A person with a flexion/extension injury as the result of an auto accident comes to the doctor with insurance coverage. The doctor takes six x-rays and does a comprehensive examination charged at $85. The same doctor sees another patient who hit his head in the pool. This patient also has a flexion/extension injury but has no insurance. The doctor takes only two x-rays and does a brief examination for $25. 
The problem with this approach is two-fold. First, the doctor has represented that his fee for a flexion/extension injury examination is $85. If this is the “customary charge,” then the doctor should charge the same fee and perform the same service for the cash patient. When a doctor accepts a lower fee from a cash patient for a similar service as that given an insurance patient at a higher fee, that is two-tier billing and that is illegal. 
If the doctor wishes to offer a service such as a comprehensive examination to a cash patient and the patient wishes to decline that service, the doctor must make careful note of this in his records. A patient has the right to decline any treatment or diagnostic service. What is important is that the doctor offers the same service regardless of insurance. 
The second problem is the difference in the diagnostic approach between the two patients in regard to x-rays. The above example would imply the doctor treated the patient’s insurance policy rather than the patient. Malpractice exposure is also created if a doctor takes only two x-rays on a flexion/extension injury when his normal procedure would be to take five. Once again, the doctor should have recommended five views and given the patient an option to refuse. If the patient refused, this would need careful notation in the patient’s records.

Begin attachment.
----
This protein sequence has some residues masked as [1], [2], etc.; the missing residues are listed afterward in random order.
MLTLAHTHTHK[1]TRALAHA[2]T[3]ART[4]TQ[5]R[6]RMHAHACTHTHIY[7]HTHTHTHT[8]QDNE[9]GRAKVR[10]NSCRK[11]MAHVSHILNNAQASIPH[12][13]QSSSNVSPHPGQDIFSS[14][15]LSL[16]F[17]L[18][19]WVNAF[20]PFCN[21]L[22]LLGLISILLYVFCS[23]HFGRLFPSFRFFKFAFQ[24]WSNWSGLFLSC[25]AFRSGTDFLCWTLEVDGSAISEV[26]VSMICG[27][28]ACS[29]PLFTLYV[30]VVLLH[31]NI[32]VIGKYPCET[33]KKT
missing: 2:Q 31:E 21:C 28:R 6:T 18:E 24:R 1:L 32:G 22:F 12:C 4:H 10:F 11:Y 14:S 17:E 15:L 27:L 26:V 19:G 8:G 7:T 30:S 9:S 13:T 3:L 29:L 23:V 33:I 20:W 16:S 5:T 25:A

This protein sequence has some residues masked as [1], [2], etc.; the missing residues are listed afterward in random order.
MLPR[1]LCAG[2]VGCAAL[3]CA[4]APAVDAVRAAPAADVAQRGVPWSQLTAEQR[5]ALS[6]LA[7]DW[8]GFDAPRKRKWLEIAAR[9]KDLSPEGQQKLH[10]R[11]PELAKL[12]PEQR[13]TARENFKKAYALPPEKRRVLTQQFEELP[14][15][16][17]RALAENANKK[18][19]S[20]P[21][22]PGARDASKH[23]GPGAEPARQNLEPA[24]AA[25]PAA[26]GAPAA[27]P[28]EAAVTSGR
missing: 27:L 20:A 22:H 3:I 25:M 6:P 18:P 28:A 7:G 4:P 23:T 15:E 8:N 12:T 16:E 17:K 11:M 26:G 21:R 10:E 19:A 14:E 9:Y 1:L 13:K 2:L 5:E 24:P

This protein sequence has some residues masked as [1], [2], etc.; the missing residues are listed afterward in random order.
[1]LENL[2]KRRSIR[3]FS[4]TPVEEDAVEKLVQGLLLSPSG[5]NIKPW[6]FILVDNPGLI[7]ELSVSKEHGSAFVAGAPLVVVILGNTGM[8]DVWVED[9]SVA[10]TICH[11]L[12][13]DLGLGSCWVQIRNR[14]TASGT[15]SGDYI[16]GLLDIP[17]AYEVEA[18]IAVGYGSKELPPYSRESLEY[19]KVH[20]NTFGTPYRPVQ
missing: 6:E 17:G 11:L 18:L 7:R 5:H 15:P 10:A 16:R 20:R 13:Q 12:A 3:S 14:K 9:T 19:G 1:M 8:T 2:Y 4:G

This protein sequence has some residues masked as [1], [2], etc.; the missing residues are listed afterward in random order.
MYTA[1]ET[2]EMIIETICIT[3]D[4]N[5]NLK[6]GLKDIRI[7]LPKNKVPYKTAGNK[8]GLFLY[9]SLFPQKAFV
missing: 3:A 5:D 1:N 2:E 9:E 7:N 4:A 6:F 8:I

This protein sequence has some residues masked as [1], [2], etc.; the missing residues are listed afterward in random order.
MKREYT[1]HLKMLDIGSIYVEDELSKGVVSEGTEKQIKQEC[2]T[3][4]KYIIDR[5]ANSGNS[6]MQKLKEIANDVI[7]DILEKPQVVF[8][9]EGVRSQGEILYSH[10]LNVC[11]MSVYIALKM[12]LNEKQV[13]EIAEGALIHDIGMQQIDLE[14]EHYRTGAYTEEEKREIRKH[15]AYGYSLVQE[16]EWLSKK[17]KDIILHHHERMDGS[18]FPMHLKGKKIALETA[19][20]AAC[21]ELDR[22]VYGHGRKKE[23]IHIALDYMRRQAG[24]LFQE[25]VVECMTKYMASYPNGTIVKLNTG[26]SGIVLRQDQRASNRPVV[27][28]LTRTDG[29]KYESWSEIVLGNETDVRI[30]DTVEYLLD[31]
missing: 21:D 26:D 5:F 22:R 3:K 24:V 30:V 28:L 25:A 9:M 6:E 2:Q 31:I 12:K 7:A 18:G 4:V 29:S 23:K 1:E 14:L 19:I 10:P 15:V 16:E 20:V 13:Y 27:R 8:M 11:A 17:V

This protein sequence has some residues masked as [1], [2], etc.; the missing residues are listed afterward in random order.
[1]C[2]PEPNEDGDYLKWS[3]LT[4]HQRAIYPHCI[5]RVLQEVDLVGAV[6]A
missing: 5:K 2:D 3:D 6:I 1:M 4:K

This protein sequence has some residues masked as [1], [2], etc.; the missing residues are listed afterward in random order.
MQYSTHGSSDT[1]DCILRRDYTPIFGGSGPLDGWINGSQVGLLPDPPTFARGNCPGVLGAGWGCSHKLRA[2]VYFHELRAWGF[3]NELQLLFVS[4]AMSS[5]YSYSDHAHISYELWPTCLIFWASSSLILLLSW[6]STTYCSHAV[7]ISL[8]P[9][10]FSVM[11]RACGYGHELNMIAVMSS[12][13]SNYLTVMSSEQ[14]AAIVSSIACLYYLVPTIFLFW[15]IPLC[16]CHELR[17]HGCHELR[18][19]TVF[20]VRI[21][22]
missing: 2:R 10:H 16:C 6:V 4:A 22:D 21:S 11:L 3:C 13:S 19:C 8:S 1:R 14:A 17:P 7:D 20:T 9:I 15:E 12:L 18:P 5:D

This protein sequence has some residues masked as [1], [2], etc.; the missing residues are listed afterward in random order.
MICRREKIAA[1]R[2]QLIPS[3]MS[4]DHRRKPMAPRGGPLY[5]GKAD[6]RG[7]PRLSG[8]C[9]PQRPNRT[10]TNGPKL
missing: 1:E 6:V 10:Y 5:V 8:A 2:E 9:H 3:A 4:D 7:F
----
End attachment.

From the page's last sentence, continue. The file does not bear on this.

Rule 2: If a Patient Is in Financial Need, Have Him Put This in Writing Before Offering a Discounted Fee.
If a patient tells you that he truly cannot afford to receive care, you may wish to treat this patient at a reduced fee. If this is done without the patient putting something in writing, the variation in fees could be questioned long after the patient has gone or moved. A doctor’s statement that he was just helping a patient does not avoid the charge of insurance fraud. 
Additionally, many doctors mistake the ability to offer a reduced fee to the truly needy as authorization to classify all of their cash patients as “needy.” When a doctor offers discounts to substantially all of his cash patients based on “need,” the same discount must be given to insurance patients. 
Rule 3: Have Patients Sign in For Each Visit and Keep These Records For at Least Seven Years.
A disgruntled patient may claim that the doctor billed him for treatment that never occurred. The only proof the doctor has is his records. A patient’s own signature showing he was in the office is the best proof. This will also help the doctor to defend himself in a malpractice action. In fact, if the doctor is treating children, these records must be maintained for seven years after the child becomes an adult. 
Rule 4: If You Find You Have Made An Error in Billing, Notify the Insurance Carrier.